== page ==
In previous lessons, students learned that when they partition circles and rectangles into halves, thirds, or fourths, each piece must be equal. To this point, they have determined whether the pieces are equal by cutting out pieces and physically matching them and by visually inspecting whether the pieces appear to be the same equal-size shape.
In this lesson, students learn that halves, thirds, and fourths of the same whole can be different shapes or have different attributes. For example, they recognize that a square is partitioned into fourths, whether it is partitioned into equal-size triangles or equal-size squares.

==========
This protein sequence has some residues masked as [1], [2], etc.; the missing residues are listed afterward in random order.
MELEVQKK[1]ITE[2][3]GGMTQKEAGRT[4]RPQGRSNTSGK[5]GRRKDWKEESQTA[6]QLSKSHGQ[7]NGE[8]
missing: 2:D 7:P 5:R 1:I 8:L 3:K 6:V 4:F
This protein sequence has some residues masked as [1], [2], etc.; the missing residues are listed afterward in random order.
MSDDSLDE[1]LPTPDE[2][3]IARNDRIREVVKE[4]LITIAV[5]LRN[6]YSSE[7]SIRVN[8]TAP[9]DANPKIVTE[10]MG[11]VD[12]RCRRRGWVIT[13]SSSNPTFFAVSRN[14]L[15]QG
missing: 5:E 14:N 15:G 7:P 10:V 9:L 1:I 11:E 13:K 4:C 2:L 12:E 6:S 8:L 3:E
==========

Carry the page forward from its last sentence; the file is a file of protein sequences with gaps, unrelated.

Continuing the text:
By the end of the lesson, students realize that as long as the shapes are partitioned into the same number of equal pieces, the pieces will have the same name and have the same size.
- Partition circles and rectangles into halves, thirds, and fourths in different ways.
- Recognize halves, thirds, and fourths of rectangles and circles.
- Let’s make halves, thirds, and fourths in different ways.
|Activity 1||20 min|
|Activity 2||15 min|
|Lesson Synthesis||10 min|
Teacher Reflection Questions
- How Are They the Same? (1–5), Stage 2: Grade 2 Shapes (Addressing)
- Which One? (K–5), Stage 3: Grade 2 Shapes (Addressing)
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